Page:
Monthly Archives: November 2017

Recently I began a postdoctoral research position at the University of Calgary with the project From Biological Practice to Scientific Metaphysics. I (along with Oliver Lean) was asked to present Amanda Bryant’s paper entitled, “Keep the chickens cooped: the epistemic inadequacy of free range metaphysics” (2017) as part of a graduate seminar taught by Ken […]

via Metaphysics: The Good, The Bad, and The Harmful? — A Philosopher’s Take

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How far back does natural selection go? Is it just a biological phenomenon or can we attribute natural selection to the creation of the biological itself? Could we even go so far as the first beginning? Was the Big Bang an act of natural selection? If so, what choice did the sub-atomic-particle intuition behind the […]

via The Metaphysics of Evolution — pauladkin


Summary. As an “individual’s ability to monitor his or her own feelings and those of others” EI in general, in contrast to the more stable personality traits such as measured by the Big Five instrument, is considered to be learnable [2]. This implies that interventions for improving interpersonal competencies and workplace behavior is possible. There is […]

via Trait and Ability Emotional Intelligence — mathias sager – Happy Colorful Growth


I am open to the flow when it comes to healing deep core issues. After all, I’ve been chipping away at my deeper wounds for several decades, and it took several decades to increase the suffering from the wounds. Lately, my wounds have shown up in a long bout with I.B.S. so I headed to […]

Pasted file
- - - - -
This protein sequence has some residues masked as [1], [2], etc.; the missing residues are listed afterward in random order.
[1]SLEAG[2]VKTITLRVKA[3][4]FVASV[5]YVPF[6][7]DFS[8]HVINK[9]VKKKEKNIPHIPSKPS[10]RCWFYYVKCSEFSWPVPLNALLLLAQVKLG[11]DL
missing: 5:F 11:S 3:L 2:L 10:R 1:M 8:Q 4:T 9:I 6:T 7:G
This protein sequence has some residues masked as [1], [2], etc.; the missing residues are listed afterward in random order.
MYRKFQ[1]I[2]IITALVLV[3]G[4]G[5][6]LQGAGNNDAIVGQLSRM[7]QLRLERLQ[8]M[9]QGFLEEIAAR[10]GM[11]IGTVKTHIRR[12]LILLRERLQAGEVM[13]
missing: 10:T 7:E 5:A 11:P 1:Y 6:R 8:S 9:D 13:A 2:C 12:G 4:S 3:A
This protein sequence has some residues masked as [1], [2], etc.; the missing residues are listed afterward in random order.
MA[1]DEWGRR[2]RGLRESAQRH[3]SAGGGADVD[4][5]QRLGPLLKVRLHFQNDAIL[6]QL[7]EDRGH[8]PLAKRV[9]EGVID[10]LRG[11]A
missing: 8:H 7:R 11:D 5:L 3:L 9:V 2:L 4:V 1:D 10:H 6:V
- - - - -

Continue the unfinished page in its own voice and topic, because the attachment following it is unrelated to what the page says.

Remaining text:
via Intuitive Coaching 101—Flower Essences Heal the Heart of the Matter — Metaphysics 4 Everyday Living


Time for a hard fact. We are all getting old or maybe in a positive note, the people we are working with are getting younger! I spoke with a contact of mine who was offered a job at a tech company. Being above 45 years old, he was one of the oldest employees in […]

via How to stay afloat as an old person in a tech world? — A Better Man


[What follows is a version of an address recently given at the Mountain-Plains Philosophy Conference, where a good time was had by all.] In a lecture at the University of Munich in 1919 – the year before he died – Max Weber spoke to an audience of students about “Science as a Vocation”. His remarks […]

via Philosophy as enchantment? — Huenemanniac


Learning as an adult- while sometimes we do just want to crash and relax and not have to think about things, it’s also nice to challenge ourselves and educate ourselves on a new topic or skill. It can be daunting to think about going back to learning as an adult but these are my favourite […]

via 2 Easy Ways to Learn as an Adult — An Historian About Town


https://videopress.com/embed/khAkinSJ?hd=0&autoPlay=0&permalink=0&loop=0